Lifestyle

Kate’s Random Historical Fun Facts [Vol.1]

Welcome to a new series! In an effort to save my family from my historical fun facts while still sharing them so they don’t get bottled up inside me, I’ll be doing a post either bi-monthly or monthly. I’m not going to promote these posts like I promote the others; I hope you guys will enjoy these, but they’re fully for me, so the world won’t end if no one reads them. They’ll mostly be about English history because that’s where the bulk of my knowledge lies.

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Edward I was the worst but had a huge impact on the UK as we know it. He was responsible for England having control over Wales, England brutally attacking the Scots (he was the king in Braveheart), and for expelling Jewish people from England. Also, he technically wasn’t the first King Edward of England! England was run by its own people* – the Anglo-Saxons – until 1066 when William the Bastard aka Conquerer (no, really, he was called “the bastard”) conquered England. There were multiple Anglo-Saxon Edwards, but Edward I was the first Edward since the Norman Conquest. (Source)

*The Angles, Saxons, and Jutes actually invaded England in the centuries before 1066, but they were most of the people in England by that time. Those three Germanic tribes became the Anglo-Saxons. The original people who lived in England before their invasions were the Celts.

Anne Boleyn is easily my favorite wife of Henry VIII, and if you haven’t already, you have to read this amazing article on her. I already knew all of this and still found it wonderful and hilarious. It’s just *chef kiss*.

Anne, Princess Royal – aka the daughter of Elizabeth II – was almost a victim of a kidnapping in 1974 but she told the kidnappers, “Not bloody likely!” How amazing is that? The potential kidnapper was trying to drag her out of the car while her then-husband held her waist, the kidnapper had two handguns, and Anne basically said, “Hell to the no,” but, you know, in a much more English way. (Source)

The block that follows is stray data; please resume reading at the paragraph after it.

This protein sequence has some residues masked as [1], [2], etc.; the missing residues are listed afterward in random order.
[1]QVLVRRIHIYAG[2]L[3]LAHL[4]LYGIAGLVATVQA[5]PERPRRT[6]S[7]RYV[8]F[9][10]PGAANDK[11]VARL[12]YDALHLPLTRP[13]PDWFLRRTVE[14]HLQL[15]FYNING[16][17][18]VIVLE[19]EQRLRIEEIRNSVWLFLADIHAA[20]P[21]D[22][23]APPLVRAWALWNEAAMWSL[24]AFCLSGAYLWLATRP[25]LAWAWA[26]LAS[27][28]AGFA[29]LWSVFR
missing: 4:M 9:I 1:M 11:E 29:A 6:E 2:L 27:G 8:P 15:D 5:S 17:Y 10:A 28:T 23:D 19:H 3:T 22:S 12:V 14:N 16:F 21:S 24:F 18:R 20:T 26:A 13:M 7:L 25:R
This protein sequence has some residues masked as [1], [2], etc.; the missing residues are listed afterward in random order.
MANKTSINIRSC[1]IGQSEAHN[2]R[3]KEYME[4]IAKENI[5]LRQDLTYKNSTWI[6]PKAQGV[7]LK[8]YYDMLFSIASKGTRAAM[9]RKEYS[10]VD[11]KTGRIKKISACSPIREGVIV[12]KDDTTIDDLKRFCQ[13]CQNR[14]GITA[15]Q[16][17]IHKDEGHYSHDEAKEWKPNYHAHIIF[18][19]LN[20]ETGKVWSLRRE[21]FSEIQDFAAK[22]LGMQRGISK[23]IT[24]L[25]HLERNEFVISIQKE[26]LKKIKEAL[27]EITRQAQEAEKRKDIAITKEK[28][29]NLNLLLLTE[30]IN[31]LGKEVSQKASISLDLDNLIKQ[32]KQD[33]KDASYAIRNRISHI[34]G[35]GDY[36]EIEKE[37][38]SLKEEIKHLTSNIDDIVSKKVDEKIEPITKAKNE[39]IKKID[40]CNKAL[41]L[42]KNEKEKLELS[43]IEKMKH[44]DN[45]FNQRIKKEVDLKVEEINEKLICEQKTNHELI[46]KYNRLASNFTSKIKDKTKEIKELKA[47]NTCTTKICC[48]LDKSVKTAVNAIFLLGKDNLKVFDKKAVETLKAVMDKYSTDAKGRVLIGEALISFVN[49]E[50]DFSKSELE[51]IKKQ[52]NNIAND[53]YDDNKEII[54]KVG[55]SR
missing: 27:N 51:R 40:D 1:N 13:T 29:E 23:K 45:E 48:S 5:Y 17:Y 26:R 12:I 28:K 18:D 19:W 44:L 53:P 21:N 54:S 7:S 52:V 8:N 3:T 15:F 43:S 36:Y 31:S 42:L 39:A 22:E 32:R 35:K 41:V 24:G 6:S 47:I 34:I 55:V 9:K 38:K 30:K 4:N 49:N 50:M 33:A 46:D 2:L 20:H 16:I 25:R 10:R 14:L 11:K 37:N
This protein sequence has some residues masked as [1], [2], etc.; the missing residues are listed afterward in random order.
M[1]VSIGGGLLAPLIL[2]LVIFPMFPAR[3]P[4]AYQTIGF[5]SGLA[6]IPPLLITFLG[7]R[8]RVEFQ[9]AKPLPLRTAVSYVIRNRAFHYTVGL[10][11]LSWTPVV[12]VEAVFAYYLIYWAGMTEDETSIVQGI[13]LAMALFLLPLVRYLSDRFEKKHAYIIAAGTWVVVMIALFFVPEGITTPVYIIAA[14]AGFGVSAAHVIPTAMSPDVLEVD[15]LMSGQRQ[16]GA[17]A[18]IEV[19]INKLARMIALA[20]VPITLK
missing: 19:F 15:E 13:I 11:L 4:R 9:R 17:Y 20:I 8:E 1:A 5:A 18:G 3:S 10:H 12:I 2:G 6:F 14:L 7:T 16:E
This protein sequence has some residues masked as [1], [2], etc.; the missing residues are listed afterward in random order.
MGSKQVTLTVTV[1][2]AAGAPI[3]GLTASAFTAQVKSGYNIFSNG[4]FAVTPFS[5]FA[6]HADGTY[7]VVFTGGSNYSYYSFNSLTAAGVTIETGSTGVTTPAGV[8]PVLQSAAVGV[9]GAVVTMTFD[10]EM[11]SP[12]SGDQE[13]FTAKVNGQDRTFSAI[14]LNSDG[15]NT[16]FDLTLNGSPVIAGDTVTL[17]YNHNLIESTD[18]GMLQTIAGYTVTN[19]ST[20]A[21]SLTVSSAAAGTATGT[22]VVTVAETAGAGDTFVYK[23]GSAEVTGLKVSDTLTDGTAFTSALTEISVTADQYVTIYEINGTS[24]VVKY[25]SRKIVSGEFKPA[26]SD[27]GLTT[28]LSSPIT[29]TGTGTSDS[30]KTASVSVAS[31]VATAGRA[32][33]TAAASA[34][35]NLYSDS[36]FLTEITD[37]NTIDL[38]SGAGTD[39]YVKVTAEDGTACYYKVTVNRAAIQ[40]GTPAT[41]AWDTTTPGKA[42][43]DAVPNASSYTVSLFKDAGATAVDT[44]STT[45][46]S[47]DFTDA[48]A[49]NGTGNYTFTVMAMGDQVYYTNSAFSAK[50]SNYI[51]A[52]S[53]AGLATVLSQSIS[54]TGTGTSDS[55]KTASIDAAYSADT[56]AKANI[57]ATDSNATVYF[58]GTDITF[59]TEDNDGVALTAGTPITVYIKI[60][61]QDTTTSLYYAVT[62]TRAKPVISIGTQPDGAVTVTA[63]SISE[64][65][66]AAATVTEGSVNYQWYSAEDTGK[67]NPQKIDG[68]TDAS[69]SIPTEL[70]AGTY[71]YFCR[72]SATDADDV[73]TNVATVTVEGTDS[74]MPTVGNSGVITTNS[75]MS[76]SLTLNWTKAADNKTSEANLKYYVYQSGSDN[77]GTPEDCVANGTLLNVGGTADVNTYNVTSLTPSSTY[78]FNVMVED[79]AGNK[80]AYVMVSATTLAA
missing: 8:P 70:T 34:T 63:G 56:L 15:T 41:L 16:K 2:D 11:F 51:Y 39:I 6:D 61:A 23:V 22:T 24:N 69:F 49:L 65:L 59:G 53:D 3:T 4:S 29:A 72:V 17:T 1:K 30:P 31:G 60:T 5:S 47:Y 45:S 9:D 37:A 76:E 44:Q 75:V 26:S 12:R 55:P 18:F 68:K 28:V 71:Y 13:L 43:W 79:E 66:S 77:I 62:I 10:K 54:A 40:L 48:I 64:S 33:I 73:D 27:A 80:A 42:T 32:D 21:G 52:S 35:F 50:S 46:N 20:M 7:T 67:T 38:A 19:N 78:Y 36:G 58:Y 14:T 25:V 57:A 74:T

Eleanor of Castile (wife of Edward I) had her son Alfonso’s heart preserved so it could be buried with her own. I generally don’t feel bad for rich royalty, but she outlived 10 of her 16(!!!) children. At the time of his death, Eleanor and Edward’s only son that wasn’t an infant was Alfonso; most of their sons died young. Edward II was only a few months old when his older brother died, and at that time, many children died young. Alfonso was 10 when he died, and he died while his parents were in Wales. They couldn’t wait for his parents to get back to England due to how long the trip would take and, you know, the fact that bodies decompose. But Queen Eleanor made sure his heart was preserved and had it buried with hers. (Source)

The English nobility spoke French until the 14th century. Like I mentioned, the Normans conquered England, and they spoke French. As such, the language of the nobility was French, and the rest of the population spoke what we now consider Old English. Over the years, some of the nobility also spoke English, but French was the language of the court, the law, literature, etc. It wasn’t until the Hundred Years War that French was nixed by all. The Hundred Years War was, as you can gather, about a hundred years of battles between the English and French for the French throne. Spending 120 years fighting the French made the English see France, and therefore French, as the enemy, and by the time the conflict was over, Middle English as the language of the land. (Source 1, Source 2)

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